Ion Chromatography - Ion Chromatography - Spectroscopy Systems
Ion Chromatography - Spectroscopy Systems.
An instrument that combines a separation technique with a spectrometer is probably the most powerful tool that the modern analyst has available. The first tandem system to be developed was the gas chromatograph with the mass spectrometer and later the gas chromatograph with the IR spectrometer. These were a natural first development, as interfacing the eluent from a gas chromatograph with a spectrometer was a relatively simple problem. The GC eluent carrying the solute vapour could be passed directly into the spectrometer using a Bieman or Ryhage concentrator when necessary. The combination of the liquid chromatograph with a spectrometer, however, was a far more difficult problem. The mobile phase had to be removed or at least reduced to a level where it did not interfere with the function of the mass spectrometer. The first interface was developed by McLafferty, which was a direct inlet system that had very limited application in its original form but, nevertheless, was the first successful interface to be practically useful. There are now a number of interfaces available, some based on the direct inlet system others on the transport system and others employing more ingenious devices. In the LC/MS system developed by McLafferty a small fraction of the column eluent was split from the main stream, and passed directly into the source of a high-resolution mass spectrometer by means of capillary tube. McLafferty avoided the problem of solvent interference in the mass spectrometer by choosing a solvent that would act as a chemical ionization reagent. Unfortunately this could not be used generally as it restricted the choice of mobile phase and made the system almost impossible to use with an ion chromatograph.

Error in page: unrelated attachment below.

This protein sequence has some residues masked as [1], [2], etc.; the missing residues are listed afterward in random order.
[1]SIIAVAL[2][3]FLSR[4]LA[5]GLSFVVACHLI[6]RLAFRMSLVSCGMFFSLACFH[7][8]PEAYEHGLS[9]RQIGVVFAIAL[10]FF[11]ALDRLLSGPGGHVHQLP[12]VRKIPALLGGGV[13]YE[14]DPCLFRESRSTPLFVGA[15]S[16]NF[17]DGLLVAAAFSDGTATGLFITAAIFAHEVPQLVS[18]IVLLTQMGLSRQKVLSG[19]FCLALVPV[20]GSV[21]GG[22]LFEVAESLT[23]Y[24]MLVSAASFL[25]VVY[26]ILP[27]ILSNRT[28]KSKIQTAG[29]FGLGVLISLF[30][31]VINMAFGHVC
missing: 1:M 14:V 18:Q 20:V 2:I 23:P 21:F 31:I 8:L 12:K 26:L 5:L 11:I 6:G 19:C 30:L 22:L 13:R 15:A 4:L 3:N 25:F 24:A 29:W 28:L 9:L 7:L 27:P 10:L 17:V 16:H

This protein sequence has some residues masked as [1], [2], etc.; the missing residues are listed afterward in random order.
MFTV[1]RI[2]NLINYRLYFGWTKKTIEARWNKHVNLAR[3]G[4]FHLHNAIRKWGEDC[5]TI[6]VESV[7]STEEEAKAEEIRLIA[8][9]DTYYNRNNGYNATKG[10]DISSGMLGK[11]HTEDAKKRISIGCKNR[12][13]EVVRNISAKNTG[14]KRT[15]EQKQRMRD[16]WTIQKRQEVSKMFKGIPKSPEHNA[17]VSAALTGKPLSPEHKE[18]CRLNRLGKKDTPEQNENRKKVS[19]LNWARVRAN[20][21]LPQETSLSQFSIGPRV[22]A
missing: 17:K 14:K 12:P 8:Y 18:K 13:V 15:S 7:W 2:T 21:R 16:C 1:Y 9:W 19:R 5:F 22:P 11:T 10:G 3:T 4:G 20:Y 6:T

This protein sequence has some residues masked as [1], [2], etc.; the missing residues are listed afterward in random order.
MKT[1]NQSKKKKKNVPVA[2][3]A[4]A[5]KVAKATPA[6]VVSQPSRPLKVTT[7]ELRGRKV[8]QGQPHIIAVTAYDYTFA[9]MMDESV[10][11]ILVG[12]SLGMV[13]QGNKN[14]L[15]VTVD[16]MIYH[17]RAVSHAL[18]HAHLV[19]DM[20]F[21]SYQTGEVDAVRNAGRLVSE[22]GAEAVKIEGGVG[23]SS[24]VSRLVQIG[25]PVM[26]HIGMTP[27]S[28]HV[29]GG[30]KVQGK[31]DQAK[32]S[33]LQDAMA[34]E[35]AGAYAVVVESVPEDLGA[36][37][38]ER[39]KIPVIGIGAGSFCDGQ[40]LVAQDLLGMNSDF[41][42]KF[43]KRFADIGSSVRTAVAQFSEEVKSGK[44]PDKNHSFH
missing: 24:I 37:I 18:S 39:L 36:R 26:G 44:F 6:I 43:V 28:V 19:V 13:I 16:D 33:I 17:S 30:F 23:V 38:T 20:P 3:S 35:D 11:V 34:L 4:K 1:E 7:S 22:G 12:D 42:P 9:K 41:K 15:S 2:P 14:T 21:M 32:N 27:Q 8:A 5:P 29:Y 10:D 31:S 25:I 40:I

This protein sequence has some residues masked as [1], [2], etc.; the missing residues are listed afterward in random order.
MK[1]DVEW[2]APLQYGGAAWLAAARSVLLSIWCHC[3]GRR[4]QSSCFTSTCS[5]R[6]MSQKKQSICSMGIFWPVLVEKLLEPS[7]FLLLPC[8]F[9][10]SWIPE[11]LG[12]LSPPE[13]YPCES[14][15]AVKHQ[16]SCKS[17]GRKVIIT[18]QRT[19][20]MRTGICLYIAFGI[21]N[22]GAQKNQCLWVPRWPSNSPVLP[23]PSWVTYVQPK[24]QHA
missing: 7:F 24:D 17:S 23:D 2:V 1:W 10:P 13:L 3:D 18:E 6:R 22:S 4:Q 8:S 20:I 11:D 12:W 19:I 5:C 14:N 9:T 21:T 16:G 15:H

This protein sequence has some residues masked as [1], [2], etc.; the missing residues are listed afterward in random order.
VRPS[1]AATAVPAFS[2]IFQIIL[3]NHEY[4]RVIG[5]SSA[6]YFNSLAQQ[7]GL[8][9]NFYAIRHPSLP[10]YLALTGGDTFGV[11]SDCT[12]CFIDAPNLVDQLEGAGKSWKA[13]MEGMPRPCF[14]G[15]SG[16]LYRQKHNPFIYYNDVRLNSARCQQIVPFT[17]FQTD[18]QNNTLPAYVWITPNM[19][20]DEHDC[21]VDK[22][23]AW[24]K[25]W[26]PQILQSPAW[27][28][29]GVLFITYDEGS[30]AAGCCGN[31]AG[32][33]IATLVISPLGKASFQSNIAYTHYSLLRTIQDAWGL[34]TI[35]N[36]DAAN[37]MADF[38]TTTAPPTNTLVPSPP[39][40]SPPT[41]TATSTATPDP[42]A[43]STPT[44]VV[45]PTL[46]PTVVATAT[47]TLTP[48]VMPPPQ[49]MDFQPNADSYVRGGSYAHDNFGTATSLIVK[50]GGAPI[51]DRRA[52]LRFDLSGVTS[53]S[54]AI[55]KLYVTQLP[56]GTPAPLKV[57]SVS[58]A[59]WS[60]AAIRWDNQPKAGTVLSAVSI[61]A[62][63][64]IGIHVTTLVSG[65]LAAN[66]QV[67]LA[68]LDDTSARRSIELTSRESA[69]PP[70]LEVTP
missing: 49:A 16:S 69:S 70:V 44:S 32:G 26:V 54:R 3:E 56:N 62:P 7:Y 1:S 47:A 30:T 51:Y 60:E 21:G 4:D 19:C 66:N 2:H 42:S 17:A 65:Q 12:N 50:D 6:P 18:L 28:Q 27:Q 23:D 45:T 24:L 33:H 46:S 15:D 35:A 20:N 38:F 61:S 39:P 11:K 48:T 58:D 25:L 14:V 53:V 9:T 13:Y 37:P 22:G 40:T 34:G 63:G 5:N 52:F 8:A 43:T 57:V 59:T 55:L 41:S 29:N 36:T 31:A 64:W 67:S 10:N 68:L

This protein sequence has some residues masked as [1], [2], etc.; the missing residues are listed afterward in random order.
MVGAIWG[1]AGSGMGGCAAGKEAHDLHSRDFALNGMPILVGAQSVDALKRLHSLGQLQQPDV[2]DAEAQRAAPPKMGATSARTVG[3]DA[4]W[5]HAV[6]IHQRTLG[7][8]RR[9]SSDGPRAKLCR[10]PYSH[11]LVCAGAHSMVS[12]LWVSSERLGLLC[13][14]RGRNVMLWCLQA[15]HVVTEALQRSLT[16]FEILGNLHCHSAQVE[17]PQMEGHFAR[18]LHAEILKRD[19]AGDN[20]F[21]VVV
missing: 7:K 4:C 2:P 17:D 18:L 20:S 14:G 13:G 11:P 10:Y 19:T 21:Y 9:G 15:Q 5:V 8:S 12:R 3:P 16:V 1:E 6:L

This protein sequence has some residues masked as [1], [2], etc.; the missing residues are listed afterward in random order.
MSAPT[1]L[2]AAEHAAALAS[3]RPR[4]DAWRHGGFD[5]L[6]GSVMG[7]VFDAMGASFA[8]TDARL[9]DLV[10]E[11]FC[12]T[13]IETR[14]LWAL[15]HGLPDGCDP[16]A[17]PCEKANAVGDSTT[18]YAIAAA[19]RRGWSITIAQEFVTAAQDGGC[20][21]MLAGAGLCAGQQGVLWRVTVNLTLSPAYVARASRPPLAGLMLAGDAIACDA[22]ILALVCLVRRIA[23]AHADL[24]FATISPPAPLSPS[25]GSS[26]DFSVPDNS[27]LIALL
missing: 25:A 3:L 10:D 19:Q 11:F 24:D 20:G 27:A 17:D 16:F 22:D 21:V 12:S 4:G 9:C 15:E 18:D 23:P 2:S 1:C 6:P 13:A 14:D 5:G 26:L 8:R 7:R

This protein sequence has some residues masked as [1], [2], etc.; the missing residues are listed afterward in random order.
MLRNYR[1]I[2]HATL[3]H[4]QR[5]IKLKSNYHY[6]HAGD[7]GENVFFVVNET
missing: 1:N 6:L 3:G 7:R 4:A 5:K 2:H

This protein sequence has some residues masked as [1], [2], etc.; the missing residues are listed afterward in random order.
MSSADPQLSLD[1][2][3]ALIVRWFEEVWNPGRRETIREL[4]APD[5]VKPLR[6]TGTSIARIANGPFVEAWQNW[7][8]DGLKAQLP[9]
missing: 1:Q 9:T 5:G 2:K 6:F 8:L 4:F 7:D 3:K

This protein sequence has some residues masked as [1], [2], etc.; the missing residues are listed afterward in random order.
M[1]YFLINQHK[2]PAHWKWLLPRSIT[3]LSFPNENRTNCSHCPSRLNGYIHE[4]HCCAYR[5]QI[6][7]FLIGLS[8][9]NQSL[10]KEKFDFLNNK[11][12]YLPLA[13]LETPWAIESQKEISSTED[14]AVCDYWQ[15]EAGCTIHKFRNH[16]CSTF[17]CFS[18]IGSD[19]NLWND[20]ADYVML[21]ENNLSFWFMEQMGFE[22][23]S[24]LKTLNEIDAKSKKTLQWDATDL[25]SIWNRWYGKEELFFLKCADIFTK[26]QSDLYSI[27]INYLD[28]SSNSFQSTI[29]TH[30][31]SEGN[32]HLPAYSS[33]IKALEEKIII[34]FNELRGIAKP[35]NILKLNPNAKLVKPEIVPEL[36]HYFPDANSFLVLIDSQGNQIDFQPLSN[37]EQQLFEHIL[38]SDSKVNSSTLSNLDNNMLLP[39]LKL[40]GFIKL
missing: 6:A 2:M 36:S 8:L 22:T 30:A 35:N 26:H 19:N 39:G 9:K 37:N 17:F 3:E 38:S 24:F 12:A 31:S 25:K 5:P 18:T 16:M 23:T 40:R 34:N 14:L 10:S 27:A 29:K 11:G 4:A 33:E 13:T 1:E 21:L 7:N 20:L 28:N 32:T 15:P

There are, nevertheless, a number of different LC/spectrometer interfaces that have been used very successfully with the ion chromatograph and some of these will now be discussed..
Direct Inlet LC/MS Interface
In a similar manner to McLafferty's technique, with his direct inlet interface, a portion of the eluent can be injected directly into the ion source of a mass spectrometer via a suitable restriction and with no prior concentration. A diagram of the basic direct inlet interface for a mass spectrometer is shown in figure 39.
The restriction that limits the flow of mobile phase into the mass spectrometer ion source consists of an orifice 2-5mm in diameter through which the column eluent is forced. The resulting liquid jet rapidly breaks up into fine spray. The droplets are then vaporized in a heated chamber, and the sample vapour and solvent vapour then enter the ionization chamber. The tip of the jet can be cooled to prevent premature evaporation of the drops of eluent. The spectrometer pumping system normally cannot cope with the vapour evolved from much more that a few microliters of liquid, consequently, the column eluent must be split and, thus, the relative flow rates are adjusted by a down-stream needle valve.
Figure 39. The Direct Inlet LC/MS Interface
In general, (as found by McLaffery) the interface needs to be employed with a chemical ionization interface using the solvent vapour as the reagent gas. The disadvantage of this type of interface is that the small orifice can easily become blocked. This direct inlet interface is best used for solutes that have a reasonable vapour pressure at the source temperature. The interface as described would not function well for an ion chromatograph spectrometer tandem system.